March 3, 2015


If you invite other people over to help, they
may go crazy and make nonsense shapes.
There is a Jewish holiday called Purim. It's one of the lesser known ones. You won't see it on episodes of Seinfeld or Curb Your Enthusiasm. Which is a shame, because it's mostly celebrated through excessive drinking, merriment, and eating delicious cookies called Hamentashen. Like most Jewish holidays, its meaning pretty much boils down to "a long long time ago, somebody tried to kill all the Jews, and they didn't succeed. So eat foods, drink alcohols, and be merry." And yes, it's technically possible to fulfill that eating, drinking, and merriment with store bought cookies, but there's something nice about making them yourself. Also, this way they won't taste like cardboard.


4 Cups Flour
1 Cup Sugar
3/4 Cup Vegetable Oil
1/4 Cup Orange Juice
2 tsp Baking Powder
2 tsp Lemon Juice
1 and 1/4 tsp Vanilla Extract
1/2 tsp Salt
2 Eggs
Assorted flavors of Jam and Pie Filling
A cylindrical rolling implement (Like a rolling pin, a lead pipe, or the femur of your enemies)
More Sugar!
More Flour!

The first step is to sift your flour. If you're anything like me, you don't have a flour sifter handy. But sifting flour is just aerating it and breaking up any crazy flour lumps. You can totally do that with a whisk, or even a fork if you need to. So it looks like all you people who bought flour sifters before reading past the first sentence of the paragraph are suckers! Thanks for reading, suckers! Make sure to click on the banner ads and buy things. Anyhow, once your flour is broken down and airy, like an aging hippie, add in the Baking Powder and the Salt, and stir to combine.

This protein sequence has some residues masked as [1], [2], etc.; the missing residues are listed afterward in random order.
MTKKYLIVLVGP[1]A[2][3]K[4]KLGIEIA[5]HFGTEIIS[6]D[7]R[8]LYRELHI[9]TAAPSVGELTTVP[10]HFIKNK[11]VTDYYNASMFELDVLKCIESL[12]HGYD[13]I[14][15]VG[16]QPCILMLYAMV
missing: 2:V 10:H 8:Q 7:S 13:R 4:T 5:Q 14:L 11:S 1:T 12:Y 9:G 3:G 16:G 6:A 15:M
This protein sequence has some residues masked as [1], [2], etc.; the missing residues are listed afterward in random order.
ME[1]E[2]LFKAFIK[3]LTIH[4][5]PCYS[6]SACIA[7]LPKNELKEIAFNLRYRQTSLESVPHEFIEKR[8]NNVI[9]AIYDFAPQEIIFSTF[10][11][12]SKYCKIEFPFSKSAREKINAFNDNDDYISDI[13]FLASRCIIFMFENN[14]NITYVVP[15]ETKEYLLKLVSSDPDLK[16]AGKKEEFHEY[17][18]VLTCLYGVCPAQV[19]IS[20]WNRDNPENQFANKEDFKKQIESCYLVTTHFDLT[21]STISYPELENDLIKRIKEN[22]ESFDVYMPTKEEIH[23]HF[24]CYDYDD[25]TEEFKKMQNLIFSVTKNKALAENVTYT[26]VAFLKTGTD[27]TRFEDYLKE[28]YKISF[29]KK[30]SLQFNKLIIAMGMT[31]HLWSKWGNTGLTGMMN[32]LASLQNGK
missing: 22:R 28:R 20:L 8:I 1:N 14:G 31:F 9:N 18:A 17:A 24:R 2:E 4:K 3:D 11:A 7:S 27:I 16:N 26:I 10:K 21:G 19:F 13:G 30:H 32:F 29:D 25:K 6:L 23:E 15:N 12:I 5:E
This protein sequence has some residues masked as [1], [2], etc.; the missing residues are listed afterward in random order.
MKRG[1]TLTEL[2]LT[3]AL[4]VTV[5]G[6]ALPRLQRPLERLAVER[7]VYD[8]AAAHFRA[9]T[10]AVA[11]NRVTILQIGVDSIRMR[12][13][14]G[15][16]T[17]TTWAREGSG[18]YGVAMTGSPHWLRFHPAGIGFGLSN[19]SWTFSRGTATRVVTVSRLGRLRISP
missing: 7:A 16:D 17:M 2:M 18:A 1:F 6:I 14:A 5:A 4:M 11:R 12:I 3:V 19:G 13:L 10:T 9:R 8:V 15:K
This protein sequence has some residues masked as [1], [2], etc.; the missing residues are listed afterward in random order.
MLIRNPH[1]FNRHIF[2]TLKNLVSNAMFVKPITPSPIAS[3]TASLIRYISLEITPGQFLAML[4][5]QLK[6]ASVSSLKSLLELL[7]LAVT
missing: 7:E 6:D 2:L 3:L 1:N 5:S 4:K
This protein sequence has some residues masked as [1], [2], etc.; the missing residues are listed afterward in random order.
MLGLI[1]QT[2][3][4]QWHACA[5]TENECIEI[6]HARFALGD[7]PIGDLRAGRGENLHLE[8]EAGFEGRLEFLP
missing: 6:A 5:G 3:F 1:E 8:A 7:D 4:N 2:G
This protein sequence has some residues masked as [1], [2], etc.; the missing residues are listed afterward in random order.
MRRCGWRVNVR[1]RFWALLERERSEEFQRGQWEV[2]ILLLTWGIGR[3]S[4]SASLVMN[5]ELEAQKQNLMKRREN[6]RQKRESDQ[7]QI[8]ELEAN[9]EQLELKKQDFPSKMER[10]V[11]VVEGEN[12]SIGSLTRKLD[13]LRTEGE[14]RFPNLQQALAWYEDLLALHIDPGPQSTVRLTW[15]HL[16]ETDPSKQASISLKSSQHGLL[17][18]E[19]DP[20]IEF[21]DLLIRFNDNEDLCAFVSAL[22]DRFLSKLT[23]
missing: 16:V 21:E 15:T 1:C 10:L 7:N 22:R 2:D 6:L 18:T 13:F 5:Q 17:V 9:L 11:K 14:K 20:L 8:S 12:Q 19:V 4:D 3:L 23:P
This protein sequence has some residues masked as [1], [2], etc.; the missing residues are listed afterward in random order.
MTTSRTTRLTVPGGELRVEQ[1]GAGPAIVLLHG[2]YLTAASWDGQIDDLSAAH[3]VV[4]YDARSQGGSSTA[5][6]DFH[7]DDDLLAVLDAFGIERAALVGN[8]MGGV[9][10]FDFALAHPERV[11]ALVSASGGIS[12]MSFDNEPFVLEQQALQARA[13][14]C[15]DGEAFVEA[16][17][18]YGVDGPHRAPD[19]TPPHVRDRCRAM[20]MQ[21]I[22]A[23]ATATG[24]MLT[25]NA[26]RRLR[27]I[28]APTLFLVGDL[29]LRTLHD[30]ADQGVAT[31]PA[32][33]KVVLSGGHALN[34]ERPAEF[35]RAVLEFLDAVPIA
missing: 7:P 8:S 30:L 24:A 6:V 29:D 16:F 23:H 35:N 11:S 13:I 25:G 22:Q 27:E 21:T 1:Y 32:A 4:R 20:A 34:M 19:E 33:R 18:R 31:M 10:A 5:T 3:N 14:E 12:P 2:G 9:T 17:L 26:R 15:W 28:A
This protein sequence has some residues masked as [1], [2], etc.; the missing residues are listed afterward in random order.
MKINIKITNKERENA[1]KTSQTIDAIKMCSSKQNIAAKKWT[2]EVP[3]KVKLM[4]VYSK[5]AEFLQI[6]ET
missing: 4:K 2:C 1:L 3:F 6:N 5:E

Take a second bowl, add in the Sugar and the Oil, and whisk it until it forms a semi-gelatinous sugar-ooze (which, for the record, would be an awesome band name). Then add in the Orange Juice, Eggs, Lemon Juice, and Vanilla. Stir this mixture until everything is incorporated. Now the time has come to mix your two worlds. Add about 1/4 of your Flour mixture into your goop bowl, and whisk it until it fully incorporates. Then repeat that process with an equal amount of your flour mixture 3 more times (math!) By the end, you'll probably have to abandon your whisk as a lost cause, and just start digging in there with your hands. The downside is that it's messy and kind of gross. The upside that you have an excuse to give in to the urge to lick the batter, which cartoons have taught me is one of the fundamental forces of the universe.

Once your dough is finished, mix some more flour and sugar together, and spread it out on a sanitary flat surface. Plop your dough down in the center, flour up your rolling implement to keep it from sticking. You can do this by rolling it in your flour/sugar mixture, but you get valuable bonus points if you throw handfuls of flour and sugar at it, pretending that you're the crooked warden at an old-timey prison. In any event, roll out your dough until it's thin. How thin? That depends on your personal tastes, but no thicker than a 1/4 inch.

You could stop at just once batch. Or you could be awesome.
Take either a round cookie cutter that you bought special at a store for this purpose, or literally any drinking glass ever, and cut rounds out of the dough. Place them on to a greased baking sheet, take the dough leavings, re-roll it, and repeat until it's all done. Then put about a teaspoon of filling into each cookie, and fold it into a triangle, finally putting a use to that ridiculous culinary origami class you took in college. Bake those suckers at 350 degrees for about 12-15 minutes, depending on your oven and location and lots of other factors. You can tell they're done when they firm up and get brown around the edges. And that's it! Let them cool down, and eat the crap out of them, either while celebrating a Jewish holiday, or while drunk in your bathtub on a Wednesday night. Or both!


  1. Wow you made a lot of hamantashen! After years of shame, I'm finally proud to not own a flour sifter, so thanks for that :) Happy Purim!